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January 16: Alex DeCoteau on Native American Contributions to Society

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North Dakota Native American Essential Understanding Number Six is about native contributions. It states, "Native people continue to contribute to all levels of society, from local to global, in diverse fields, including medicine, science, government, education, economics, art, music, and many more."

In this episode of Dakota Datebook, we'll hear Alex DeCoteau, educator and enrolled Member of the Turtle Mountain Band of Chippewa, share his insight into exactly what it is that Native Americans have contributed to the United States.

Alex DeCoteau:

What I have learned from the elders is the Creator made everything. [Wayeshkad] in the beginning, he put the Native American here on what we call Turtle Island [Anishinaabe odizhinikaadaanaawaa North America “Mikinaak Minis”].

[Mii endaayaang, Anishinaabe endaayaang]. This is our home, and the Indian people lived all over North America. [Mii go gaye sago (and it’s also)] South America. That's where the Creator put all the Native American people.

So what the Native American people contributed to this country [Mii sago kina gegoo] is everything.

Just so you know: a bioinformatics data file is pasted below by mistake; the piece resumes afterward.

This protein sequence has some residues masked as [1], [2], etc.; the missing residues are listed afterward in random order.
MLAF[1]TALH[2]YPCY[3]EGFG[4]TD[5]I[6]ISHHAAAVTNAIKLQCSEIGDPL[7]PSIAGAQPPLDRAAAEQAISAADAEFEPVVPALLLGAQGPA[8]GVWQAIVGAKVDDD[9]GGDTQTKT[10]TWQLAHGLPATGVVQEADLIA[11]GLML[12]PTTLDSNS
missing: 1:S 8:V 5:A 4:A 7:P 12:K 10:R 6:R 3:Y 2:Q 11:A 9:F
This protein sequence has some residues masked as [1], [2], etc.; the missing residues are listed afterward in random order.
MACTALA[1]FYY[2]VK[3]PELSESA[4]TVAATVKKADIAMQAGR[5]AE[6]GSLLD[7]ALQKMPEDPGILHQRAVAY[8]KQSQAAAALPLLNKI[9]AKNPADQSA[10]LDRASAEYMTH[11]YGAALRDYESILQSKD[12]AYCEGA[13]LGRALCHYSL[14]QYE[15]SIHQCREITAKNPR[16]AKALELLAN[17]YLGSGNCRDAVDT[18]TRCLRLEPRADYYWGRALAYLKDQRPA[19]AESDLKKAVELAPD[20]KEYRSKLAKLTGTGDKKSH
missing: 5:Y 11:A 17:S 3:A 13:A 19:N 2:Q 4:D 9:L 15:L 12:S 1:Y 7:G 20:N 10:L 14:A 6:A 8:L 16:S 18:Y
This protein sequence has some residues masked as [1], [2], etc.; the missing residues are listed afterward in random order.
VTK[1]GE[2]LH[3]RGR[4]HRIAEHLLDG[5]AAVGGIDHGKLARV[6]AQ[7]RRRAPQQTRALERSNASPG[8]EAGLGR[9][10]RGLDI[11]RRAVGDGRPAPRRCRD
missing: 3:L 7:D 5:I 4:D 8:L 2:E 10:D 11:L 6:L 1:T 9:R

[Memindage endaayaang (especially] our home. [Mii owe endaayaang] This is our home. [Onjii imaa gichigami waabanong] All the way from the ocean in the East [imaa dash gichigami ningaabii’anong] All the way to the ocean in the West. That's where they lived [Mii imaa gaa asindwaa niigaanizid manidoo] and that's where the Creator put us. [Mii dash baanimaa] Then later, the other people come, the other people from Europe [gichigaming onjibaawag] Everything that this American government has, every inch, of land, is our home. [Geyaabi ndabiitaamin.] And we still live there, it's still our home. [Geyaabi endaayaang] That's what the Indian has given. [Geyaabi noongom miigiwewag.] They still give this today.

If you'd like to learn more about the North Dakota Native American essential understandings, and to listen to more Indigenous elder interviews, visit teachingsofourelders.org.

Dakota Datebook is made in partnership with the State Historical Society of North Dakota, and funded by Humanities North Dakota, a nonprofit, independent state partner of the National Endowment for the Humanities.

Any views, findings, conclusions, or recommendations expressed in the program do not necessarily reflect those of Humanities North Dakota or the National Endowment for the Humanities.